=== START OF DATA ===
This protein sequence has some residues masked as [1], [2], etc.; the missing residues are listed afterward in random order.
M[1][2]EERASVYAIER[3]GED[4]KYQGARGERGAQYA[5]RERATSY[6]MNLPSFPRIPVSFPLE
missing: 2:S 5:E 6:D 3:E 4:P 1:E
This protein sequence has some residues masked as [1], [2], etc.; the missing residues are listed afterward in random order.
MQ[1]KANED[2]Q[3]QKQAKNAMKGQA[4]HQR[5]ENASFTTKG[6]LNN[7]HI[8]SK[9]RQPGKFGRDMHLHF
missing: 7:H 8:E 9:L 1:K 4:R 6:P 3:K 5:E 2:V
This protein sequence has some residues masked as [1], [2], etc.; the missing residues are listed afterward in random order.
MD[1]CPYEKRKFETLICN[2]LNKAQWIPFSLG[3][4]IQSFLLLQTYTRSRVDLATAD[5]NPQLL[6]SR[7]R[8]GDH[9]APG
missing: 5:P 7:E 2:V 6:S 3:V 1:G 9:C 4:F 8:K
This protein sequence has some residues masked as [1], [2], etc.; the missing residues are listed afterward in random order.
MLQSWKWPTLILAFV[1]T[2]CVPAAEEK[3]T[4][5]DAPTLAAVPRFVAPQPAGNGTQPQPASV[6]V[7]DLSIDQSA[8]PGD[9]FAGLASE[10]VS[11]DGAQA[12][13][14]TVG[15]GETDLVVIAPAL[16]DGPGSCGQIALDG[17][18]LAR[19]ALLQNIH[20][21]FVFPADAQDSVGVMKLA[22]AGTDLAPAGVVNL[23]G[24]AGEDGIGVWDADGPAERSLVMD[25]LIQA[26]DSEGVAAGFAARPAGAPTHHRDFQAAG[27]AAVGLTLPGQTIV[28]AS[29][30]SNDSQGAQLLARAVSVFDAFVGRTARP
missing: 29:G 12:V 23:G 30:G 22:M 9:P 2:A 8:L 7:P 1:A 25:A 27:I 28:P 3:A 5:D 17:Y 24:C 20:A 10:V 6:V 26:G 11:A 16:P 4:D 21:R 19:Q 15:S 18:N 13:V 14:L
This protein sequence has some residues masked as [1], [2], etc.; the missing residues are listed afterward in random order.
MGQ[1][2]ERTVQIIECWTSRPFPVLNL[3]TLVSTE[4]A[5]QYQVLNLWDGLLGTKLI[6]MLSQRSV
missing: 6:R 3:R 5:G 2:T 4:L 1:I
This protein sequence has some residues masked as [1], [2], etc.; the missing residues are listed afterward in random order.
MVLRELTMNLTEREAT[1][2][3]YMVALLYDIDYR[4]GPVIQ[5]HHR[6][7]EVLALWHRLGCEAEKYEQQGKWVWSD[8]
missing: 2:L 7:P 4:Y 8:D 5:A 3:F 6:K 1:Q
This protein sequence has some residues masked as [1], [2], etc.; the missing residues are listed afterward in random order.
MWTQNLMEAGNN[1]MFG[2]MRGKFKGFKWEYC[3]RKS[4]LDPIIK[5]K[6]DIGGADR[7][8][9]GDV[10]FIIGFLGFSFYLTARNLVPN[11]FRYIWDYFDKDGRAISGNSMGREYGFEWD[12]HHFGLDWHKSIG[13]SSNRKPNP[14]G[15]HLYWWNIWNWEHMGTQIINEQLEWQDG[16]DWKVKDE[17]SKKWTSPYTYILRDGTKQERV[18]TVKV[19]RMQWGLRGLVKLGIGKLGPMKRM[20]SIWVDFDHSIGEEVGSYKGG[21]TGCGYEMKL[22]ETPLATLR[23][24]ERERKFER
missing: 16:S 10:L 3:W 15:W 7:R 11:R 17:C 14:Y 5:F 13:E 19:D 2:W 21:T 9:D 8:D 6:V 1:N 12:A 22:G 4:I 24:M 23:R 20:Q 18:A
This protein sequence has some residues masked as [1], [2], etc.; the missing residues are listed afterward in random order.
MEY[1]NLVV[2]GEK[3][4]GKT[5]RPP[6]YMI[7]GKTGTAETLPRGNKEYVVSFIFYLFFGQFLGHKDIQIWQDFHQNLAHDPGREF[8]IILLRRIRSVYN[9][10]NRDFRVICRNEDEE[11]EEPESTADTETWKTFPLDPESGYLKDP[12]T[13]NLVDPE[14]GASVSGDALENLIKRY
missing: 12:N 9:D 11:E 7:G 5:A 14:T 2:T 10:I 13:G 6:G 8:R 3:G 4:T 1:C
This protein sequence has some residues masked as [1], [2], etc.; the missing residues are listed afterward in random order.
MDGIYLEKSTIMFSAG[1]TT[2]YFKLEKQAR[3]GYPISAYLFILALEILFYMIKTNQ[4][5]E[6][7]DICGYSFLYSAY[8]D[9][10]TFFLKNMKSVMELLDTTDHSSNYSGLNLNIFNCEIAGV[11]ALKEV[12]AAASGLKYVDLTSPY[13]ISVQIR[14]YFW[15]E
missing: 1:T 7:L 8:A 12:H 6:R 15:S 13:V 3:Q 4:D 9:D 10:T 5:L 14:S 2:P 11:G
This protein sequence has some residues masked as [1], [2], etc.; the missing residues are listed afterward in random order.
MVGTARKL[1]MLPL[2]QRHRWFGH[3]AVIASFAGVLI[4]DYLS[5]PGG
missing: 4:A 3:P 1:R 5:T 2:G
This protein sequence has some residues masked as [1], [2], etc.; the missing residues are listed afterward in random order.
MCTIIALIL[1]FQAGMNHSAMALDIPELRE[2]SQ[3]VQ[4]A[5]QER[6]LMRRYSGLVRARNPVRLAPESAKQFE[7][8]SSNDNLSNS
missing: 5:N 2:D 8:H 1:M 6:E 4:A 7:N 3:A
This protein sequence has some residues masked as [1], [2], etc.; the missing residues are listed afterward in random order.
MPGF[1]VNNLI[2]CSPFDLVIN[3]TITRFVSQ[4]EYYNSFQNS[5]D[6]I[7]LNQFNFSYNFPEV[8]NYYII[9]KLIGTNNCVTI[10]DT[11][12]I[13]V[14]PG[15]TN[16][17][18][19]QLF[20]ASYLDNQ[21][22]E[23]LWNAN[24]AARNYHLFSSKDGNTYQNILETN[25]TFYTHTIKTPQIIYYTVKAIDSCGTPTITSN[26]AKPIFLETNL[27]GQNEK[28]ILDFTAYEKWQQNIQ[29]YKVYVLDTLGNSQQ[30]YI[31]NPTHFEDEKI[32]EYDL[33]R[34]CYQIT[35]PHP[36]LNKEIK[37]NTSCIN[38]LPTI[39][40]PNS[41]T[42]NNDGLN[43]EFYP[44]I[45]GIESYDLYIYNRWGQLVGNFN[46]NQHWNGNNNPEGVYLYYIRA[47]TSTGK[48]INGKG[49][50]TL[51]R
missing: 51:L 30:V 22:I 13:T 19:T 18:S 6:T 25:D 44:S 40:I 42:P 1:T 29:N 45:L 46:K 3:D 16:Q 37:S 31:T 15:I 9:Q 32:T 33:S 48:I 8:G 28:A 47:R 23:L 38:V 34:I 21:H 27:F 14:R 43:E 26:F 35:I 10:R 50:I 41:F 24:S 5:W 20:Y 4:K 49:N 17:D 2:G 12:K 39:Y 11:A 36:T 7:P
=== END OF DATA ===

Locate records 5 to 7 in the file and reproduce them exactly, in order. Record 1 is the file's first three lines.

This protein sequence has some residues masked as [1], [2], etc.; the missing residues are listed afterward in random order.
MGQ[1][2]ERTVQIIECWTSRPFPVLNL[3]TLVSTE[4]A[5]QYQVLNLWDGLLGTKLI[6]MLSQRSV
missing: 6:R 3:R 5:G 2:T 4:L 1:I
This protein sequence has some residues masked as [1], [2], etc.; the missing residues are listed afterward in random order.
MVLRELTMNLTEREAT[1][2][3]YMVALLYDIDYR[4]GPVIQ[5]HHR[6][7]EVLALWHRLGCEAEKYEQQGKWVWSD[8]
missing: 2:L 7:P 4:Y 8:D 5:A 3:F 6:K 1:Q
This protein sequence has some residues masked as [1], [2], etc.; the missing residues are listed afterward in random order.
MWTQNLMEAGNN[1]MFG[2]MRGKFKGFKWEYC[3]RKS[4]LDPIIK[5]K[6]DIGGADR[7][8][9]GDV[10]FIIGFLGFSFYLTARNLVPN[11]FRYIWDYFDKDGRAISGNSMGREYGFEWD[12]HHFGLDWHKSIG[13]SSNRKPNP[14]G[15]HLYWWNIWNWEHMGTQIINEQLEWQDG[16]DWKVKDE[17]SKKWTSPYTYILRDGTKQERV[18]TVKV[19]RMQWGLRGLVKLGIGKLGPMKRM[20]SIWVDFDHSIGEEVGSYKGG[21]TGCGYEMKL[22]ETPLATLR[23][24]ERERKFER
missing: 16:S 10:L 3:W 15:W 7:R 11:R 17:C 14:Y 5:F 13:E 19:D 2:W 21:T 9:D 8:D 6:V 1:N 12:A 22:G 4:I 24:M 23:R 20:Q 18:A